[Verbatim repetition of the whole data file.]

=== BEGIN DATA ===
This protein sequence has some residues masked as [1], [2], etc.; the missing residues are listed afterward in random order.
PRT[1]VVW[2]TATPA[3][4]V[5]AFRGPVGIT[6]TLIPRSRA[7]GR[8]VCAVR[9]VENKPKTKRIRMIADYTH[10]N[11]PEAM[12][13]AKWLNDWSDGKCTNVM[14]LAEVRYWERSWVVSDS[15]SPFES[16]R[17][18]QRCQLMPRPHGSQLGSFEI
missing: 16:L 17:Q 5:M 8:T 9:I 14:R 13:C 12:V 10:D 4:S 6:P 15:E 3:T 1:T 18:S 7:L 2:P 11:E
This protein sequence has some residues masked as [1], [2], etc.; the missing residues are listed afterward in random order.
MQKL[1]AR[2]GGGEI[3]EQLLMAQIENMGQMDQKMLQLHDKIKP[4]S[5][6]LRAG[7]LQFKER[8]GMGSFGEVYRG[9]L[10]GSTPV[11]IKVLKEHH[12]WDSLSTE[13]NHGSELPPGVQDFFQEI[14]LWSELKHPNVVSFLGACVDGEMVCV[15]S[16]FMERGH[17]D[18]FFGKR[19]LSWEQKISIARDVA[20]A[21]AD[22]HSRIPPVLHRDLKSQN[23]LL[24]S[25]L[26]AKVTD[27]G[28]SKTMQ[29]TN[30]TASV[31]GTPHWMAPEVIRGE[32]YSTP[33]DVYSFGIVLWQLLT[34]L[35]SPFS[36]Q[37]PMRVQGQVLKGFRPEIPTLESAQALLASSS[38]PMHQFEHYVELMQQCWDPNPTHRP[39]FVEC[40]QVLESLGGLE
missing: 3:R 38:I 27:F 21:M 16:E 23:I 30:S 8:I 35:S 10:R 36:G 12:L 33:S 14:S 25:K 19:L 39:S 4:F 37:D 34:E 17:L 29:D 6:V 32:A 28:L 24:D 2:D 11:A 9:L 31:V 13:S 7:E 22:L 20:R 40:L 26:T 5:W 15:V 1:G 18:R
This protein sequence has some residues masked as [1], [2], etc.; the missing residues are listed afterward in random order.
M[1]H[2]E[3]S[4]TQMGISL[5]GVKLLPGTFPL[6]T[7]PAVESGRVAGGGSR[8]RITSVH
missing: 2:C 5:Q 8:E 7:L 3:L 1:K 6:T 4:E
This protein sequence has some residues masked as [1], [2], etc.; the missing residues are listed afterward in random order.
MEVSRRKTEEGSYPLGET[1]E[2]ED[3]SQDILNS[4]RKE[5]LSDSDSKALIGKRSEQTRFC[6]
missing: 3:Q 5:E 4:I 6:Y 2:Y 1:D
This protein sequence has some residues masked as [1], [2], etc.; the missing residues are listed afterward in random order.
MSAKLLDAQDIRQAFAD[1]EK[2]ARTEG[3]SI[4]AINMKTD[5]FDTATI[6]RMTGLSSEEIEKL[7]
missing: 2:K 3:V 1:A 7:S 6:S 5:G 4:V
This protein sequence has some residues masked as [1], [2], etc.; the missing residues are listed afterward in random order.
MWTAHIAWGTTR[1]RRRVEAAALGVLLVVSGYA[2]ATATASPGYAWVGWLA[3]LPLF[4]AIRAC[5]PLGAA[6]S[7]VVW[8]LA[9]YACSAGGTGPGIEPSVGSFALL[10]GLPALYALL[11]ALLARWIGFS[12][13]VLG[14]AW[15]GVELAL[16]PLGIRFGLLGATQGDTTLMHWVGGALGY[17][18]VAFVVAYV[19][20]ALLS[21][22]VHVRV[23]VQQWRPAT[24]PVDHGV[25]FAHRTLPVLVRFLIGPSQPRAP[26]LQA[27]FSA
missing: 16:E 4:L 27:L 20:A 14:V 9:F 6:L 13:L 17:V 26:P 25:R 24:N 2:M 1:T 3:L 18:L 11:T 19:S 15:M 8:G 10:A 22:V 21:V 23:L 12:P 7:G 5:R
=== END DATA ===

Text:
This protein sequence has some residues masked as [1], [2], etc.; the missing residues are listed afterward in random order.
PRT[1]VVW[2]TATPA[3][4]V[5]AFRGPVGIT[6]TLIPRSRA[7]GR[8]VCAVR[9]VENKPKTKRIRMIADYTH[10]N[11]PEAM[12][13]AKWLNDWSDGKCTNVM[14]LAEVRYWERSWVVSDS[15]SPFES[16]R[17][18]QRCQLMPRPHGSQLGSFEI
missing: 16:L 17:Q 5:M 8:T 9:I 14:R 13:C 12:V 10:D 4:S 6:P 15:E 3:T 1:T 18:S 7:L 2:P 11:E
This protein sequence has some residues masked as [1], [2], etc.; the missing residues are listed afterward in random order.
MQKL[1]AR[2]GGGEI[3]EQLLMAQIENMGQMDQKMLQLHDKIKP[4]S[5][6]LRAG[7]LQFKER[8]GMGSFGEVYRG[9]L[10]GSTPV[11]IKVLKEHH[12]WDSLSTE[13]NHGSELPPGVQDFFQEI[14]LWSELKHPNVVSFLGACVDGEMVCV[15]S[16]FMERGH[17]D[18]FFGKR[19]LSWEQKISIARDVA[20]A[21]AD[22]HSRIPPVLHRDLKSQN[23]LL[24]S[25]L[26]AKVTD[27]G[28]SKTMQ[29]TN[30]TASV[31]GTPHWMAPEVIRGE[32]YSTP[33]DVYSFGIVLWQLLT[34]L[35]SPFS[36]Q[37]PMRVQGQVLKGFRPEIPTLESAQALLASSS[38]PMHQFEHYVELMQQCWDPNPTHRP[39]FVEC[40]QVLESLGGLE
missing: 3:R 38:I 27:F 21:M 16:E 23:I 30:S 8:I 35:S 10:R 36:G 12:L 33:S 14:S 25:K 19:L 39:S 4:F 37:D 34:E 17:L 29:D 6:V 32:A 28:L 24:D 2:D 11:A 9:L 31:V 13:S 7:E 22:L 20:R 40:L 26:T 5:W 15:V 1:G 18:R
This protein sequence has some residues masked as [1], [2], etc.; the missing residues are listed afterward in random order.
M[1]H[2]E[3]S[4]TQMGISL[5]GVKLLPGTFPL[6]T[7]PAVESGRVAGGGSR[8]RITSVH
missing: 2:C 5:Q 8:E 7:L 3:L 1:K 6:T 4:E
This protein sequence has some residues masked as [1], [2], etc.; the missing residues are listed afterward in random order.
MEVSRRKTEEGSYPLGET[1]E[2]ED[3]SQDILNS[4]RKE[5]LSDSDSKALIGKRSEQTRFC[6]
missing: 3:Q 5:E 4:I 6:Y 2:Y 1:D
This protein sequence has some residues masked as [1], [2], etc.; the missing residues are listed afterward in random order.
MSAKLLDAQDIRQAFAD[1]EK[2]ARTEG[3]SI[4]AINMKTD[5]FDTATI[6]RMTGLSSEEIEKL[7]
missing: 2:K 3:V 1:A 7:S 6:S 5:G 4:V
This protein sequence has some residues masked as [1], [2], etc.; the missing residues are listed afterward in random order.
MWTAHIAWGTTR[1]RRRVEAAALGVLLVVSGYA[2]ATATASPGYAWVGWLA[3]LPLF[4]AIRAC[5]PLGAA[6]S[7]VVW[8]LA[9]YACSAGGTGPGIEPSVGSFALL[10]GLPALYALL[11]ALLARWIGFS[12][13]VLG[14]AW[15]GVELAL[16]PLGIRFGLLGATQGDTTLMHWVGGALGY[17][18]VAFVVAYV[19][20]ALLS[21][22]VHVRV[23]VQQWRPAT[24]PVDHGV[25]FAHRTLPVLVRFLIGPSQPRAP[26]LQA[27]FSA
missing: 16:E 4:L 27:L 20:A 14:V 9:F 6:L 13:L 17:V 26:P 25:R 24:N 2:M 1:T 3:L 18:L 11:T 19:S 15:M 8:G 10:A 22:V 21:V 23:L 12:P 7:G 5:R